Top 10 Shakespearean drinks


Clarence_MalmseyA rich, sweet, fortified wine which in the 16th Century originated in Greece. In later centuries Malmsey became associated with Madeira, but not in Shakespeare’s time.

Malmsey is mentioned in Love’s Labours Lost and in Henry IV Part 2, but its most infamous mention is in Richard III.

Richard orders the execution of his brother The Duke of Clarence, who had plotted against him with the Lancastrians.

The possibly mythical drowning is rehearsed in the play, when the assassins hatch a plan to drown the Duke in a butt of the wine: “Take him on the costard with the hilts of thy sword, and then throw him into the malmsey-butt in the next room”.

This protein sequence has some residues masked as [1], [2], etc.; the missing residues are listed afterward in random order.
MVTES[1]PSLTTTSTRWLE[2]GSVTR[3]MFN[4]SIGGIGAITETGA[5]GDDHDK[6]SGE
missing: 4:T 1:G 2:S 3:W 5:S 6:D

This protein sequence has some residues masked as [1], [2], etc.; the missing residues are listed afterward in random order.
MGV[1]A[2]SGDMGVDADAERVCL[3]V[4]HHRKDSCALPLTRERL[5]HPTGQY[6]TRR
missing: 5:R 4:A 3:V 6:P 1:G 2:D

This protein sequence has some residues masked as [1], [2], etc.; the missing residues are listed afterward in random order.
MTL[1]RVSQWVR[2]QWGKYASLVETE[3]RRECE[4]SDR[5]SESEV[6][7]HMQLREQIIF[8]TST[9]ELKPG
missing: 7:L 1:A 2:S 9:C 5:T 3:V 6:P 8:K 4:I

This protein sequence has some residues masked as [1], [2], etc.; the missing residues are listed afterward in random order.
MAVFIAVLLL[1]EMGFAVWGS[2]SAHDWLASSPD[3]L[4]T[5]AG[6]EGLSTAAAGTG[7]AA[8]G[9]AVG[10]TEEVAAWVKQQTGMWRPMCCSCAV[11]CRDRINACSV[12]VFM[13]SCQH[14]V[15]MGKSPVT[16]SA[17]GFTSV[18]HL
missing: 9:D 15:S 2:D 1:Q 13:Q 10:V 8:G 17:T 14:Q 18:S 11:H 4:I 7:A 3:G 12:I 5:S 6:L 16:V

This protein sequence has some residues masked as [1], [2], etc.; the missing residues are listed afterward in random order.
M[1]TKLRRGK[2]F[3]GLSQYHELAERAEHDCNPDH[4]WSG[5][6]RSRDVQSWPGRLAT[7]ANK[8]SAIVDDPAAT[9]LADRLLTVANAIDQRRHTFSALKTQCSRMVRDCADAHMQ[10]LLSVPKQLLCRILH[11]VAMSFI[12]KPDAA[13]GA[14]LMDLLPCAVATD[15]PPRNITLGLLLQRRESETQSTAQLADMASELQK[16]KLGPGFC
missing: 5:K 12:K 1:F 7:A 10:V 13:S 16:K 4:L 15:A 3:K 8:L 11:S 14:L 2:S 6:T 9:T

Already incarcerated in the Tower of London, Clarence innocently asks for a cup of wine, and one of the murderers responds: “You shall have wine enough, my lord, anon”.


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